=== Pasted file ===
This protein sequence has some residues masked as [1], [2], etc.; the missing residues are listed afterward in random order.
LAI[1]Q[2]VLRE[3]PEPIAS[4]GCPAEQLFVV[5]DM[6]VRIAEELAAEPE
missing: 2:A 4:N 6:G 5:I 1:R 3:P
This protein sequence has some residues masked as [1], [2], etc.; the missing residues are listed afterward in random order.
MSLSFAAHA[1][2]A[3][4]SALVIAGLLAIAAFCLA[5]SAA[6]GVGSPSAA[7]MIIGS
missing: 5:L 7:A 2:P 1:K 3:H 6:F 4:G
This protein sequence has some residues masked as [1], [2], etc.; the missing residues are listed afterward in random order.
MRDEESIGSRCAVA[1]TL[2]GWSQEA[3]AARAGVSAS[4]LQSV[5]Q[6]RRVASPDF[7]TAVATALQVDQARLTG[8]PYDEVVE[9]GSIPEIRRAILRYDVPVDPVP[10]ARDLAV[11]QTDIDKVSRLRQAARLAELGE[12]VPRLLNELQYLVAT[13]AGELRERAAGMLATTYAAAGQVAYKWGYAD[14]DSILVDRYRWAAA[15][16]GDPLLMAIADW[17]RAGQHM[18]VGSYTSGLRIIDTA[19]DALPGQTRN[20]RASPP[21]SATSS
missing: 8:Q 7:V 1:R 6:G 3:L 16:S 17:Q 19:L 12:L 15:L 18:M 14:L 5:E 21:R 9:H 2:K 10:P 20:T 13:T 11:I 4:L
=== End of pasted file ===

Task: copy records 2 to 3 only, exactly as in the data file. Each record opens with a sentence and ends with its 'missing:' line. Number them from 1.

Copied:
This protein sequence has some residues masked as [1], [2], etc.; the missing residues are listed afterward in random order.
MSLSFAAHA[1][2]A[3][4]SALVIAGLLAIAAFCLA[5]SAA[6]GVGSPSAA[7]MIIGS
missing: 5:L 7:A 2:P 1:K 3:H 6:F 4:G
This protein sequence has some residues masked as [1], [2], etc.; the missing residues are listed afterward in random order.
MRDEESIGSRCAVA[1]TL[2]GWSQEA[3]AARAGVSAS[4]LQSV[5]Q[6]RRVASPDF[7]TAVATALQVDQARLTG[8]PYDEVVE[9]GSIPEIRRAILRYDVPVDPVP[10]ARDLAV[11]QTDIDKVSRLRQAARLAELGE[12]VPRLLNELQYLVAT[13]AGELRERAAGMLATTYAAAGQVAYKWGYAD[14]DSILVDRYRWAAA[15][16]GDPLLMAIADW[17]RAGQHM[18]VGSYTSGLRIIDTA[19]DALPGQTRN[20]RASPP[21]SATSS
missing: 8:Q 7:V 1:R 6:G 3:L 16:S 17:Q 19:L 12:L 15:L 18:M 14:L 5:E 21:R 9:H 2:K 10:P 20:T 13:T 11:I 4:L